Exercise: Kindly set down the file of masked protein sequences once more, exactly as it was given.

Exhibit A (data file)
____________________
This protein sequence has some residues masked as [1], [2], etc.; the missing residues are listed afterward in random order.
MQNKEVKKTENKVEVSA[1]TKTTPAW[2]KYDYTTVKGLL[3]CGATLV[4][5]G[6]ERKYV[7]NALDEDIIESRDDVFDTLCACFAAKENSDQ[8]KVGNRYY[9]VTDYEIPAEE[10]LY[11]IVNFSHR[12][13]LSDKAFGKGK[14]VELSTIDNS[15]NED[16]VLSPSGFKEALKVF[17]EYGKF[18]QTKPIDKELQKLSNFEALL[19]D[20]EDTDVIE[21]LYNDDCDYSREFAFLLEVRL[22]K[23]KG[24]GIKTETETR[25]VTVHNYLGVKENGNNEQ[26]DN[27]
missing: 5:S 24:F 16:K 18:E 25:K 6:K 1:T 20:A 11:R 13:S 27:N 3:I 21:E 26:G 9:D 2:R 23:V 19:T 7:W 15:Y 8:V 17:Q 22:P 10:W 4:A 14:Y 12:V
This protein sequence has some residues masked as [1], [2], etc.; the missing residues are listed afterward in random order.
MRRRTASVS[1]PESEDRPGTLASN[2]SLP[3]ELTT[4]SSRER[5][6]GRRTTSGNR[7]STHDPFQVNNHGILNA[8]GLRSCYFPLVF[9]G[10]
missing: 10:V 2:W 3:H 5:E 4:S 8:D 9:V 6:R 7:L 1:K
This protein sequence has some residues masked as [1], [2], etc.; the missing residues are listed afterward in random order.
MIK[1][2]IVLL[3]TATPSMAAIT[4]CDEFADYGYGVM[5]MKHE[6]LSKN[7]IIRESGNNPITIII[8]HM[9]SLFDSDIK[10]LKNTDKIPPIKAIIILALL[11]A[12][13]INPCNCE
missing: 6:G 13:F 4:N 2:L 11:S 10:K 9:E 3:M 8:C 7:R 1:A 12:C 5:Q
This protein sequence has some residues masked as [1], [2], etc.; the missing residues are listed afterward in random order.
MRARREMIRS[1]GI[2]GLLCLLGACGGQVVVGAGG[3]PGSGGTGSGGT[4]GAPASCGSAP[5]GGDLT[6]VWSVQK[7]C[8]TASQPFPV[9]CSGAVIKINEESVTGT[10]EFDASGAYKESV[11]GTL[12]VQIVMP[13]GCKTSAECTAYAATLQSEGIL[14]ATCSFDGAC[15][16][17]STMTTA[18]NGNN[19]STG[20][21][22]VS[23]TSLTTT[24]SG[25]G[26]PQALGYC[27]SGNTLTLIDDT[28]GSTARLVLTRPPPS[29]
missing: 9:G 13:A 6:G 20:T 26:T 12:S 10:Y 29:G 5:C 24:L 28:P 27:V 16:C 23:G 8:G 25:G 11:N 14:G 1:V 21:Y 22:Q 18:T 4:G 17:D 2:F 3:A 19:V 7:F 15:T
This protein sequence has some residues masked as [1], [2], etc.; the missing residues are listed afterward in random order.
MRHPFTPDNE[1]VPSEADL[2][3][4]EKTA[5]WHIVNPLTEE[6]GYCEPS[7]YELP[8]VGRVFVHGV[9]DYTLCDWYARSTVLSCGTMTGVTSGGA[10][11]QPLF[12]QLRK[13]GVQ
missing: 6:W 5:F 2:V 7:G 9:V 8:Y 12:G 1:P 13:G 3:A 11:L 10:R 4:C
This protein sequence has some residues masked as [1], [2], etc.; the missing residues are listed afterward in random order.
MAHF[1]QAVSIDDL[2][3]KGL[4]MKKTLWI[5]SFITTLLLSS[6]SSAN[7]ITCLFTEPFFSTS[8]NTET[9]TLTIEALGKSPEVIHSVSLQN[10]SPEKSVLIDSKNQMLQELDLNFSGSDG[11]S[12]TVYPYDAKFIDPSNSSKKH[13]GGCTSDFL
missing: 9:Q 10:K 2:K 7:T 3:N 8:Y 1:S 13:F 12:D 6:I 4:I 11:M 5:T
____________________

This protein sequence has some residues masked as [1], [2], etc.; the missing residues are listed afterward in random order.
MQNKEVKKTENKVEVSA[1]TKTTPAW[2]KYDYTTVKGLL[3]CGATLV[4][5]G[6]ERKYV[7]NALDEDIIESRDDVFDTLCACFAAKENSDQ[8]KVGNRYY[9]VTDYEIPAEE[10]LY[11]IVNFSHR[12][13]LSDKAFGKGK[14]VELSTIDNS[15]NED[16]VLSPSGFKEALKVF[17]EYGKF[18]QTKPIDKELQKLSNFEALL[19]D[20]EDTDVIE[21]LYNDDCDYSREFAFLLEVRL[22]K[23]KG[24]GIKTETETR[25]VTVHNYLGVKENGNNEQ[26]DN[27]
missing: 5:S 24:F 16:K 18:E 25:K 6:K 1:T 20:A 11:R 13:S 27:N 3:I 21:E 26:G 9:D 2:R 23:V 19:T 7:W 15:Y 8:V 17:Q 22:P 10:W 4:A 14:Y 12:V
This protein sequence has some residues masked as [1], [2], etc.; the missing residues are listed afterward in random order.
MRRRTASVS[1]PESEDRPGTLASN[2]SLP[3]ELTT[4]SSRER[5][6]GRRTTSGNR[7]STHDPFQVNNHGILNA[8]GLRSCYFPLVF[9]G[10]
missing: 10:V 2:W 3:H 5:E 4:S 8:D 9:V 6:R 7:L 1:K
This protein sequence has some residues masked as [1], [2], etc.; the missing residues are listed afterward in random order.
MIK[1][2]IVLL[3]TATPSMAAIT[4]CDEFADYGYGVM[5]MKHE[6]LSKN[7]IIRESGNNPITIII[8]HM[9]SLFDSDIK[10]LKNTDKIPPIKAIIILALL[11]A[12][13]INPCNCE
missing: 6:G 13:F 4:N 2:L 11:S 10:K 9:E 3:M 8:C 7:R 1:A 12:C 5:Q
This protein sequence has some residues masked as [1], [2], etc.; the missing residues are listed afterward in random order.
MRARREMIRS[1]GI[2]GLLCLLGACGGQVVVGAGG[3]PGSGGTGSGGT[4]GAPASCGSAP[5]GGDLT[6]VWSVQK[7]C[8]TASQPFPV[9]CSGAVIKINEESVTGT[10]EFDASGAYKESV[11]GTL[12]VQIVMP[13]GCKTSAECTAYAATLQSEGIL[14]ATCSFDGAC[15][16][17]STMTTA[18]NGNN[19]STG[20][21][22]VS[23]TSLTTT[24]SG[25]G[26]PQALGYC[27]SGNTLTLIDDT[28]GSTARLVLTRPPPS[29]
missing: 9:G 13:A 6:G 20:T 26:T 12:S 10:Y 29:G 5:C 24:L 28:P 27:V 16:C 23:G 8:G 25:G 11:N 14:G 1:V 21:Y 22:Q 18:T 4:G 17:D 2:F 3:A 19:V 7:F 15:T
This protein sequence has some residues masked as [1], [2], etc.; the missing residues are listed afterward in random order.
MRHPFTPDNE[1]VPSEADL[2][3][4]EKTA[5]WHIVNPLTEE[6]GYCEPS[7]YELP[8]VGRVFVHGV[9]DYTLCDWYARSTVLSCGTMTGVTSGGA[10][11]QPLF[12]QLRK[13]GVQ
missing: 6:W 5:F 2:V 7:G 9:V 8:Y 12:G 1:P 13:G 3:A 11:L 10:R 4:C
This protein sequence has some residues masked as [1], [2], etc.; the missing residues are listed afterward in random order.
MAHF[1]QAVSIDDL[2][3]KGL[4]MKKTLWI[5]SFITTLLLSS[6]SSAN[7]ITCLFTEPFFSTS[8]NTET[9]TLTIEALGKSPEVIHSVSLQN[10]SPEKSVLIDSKNQMLQELDLNFSGSDG[11]S[12]TVYPYDAKFIDPSNSSKKH[13]GGCTSDFL
missing: 9:Q 10:K 2:K 7:T 3:N 8:Y 1:S 13:F 12:D 6:I 4:I 11:M 5:T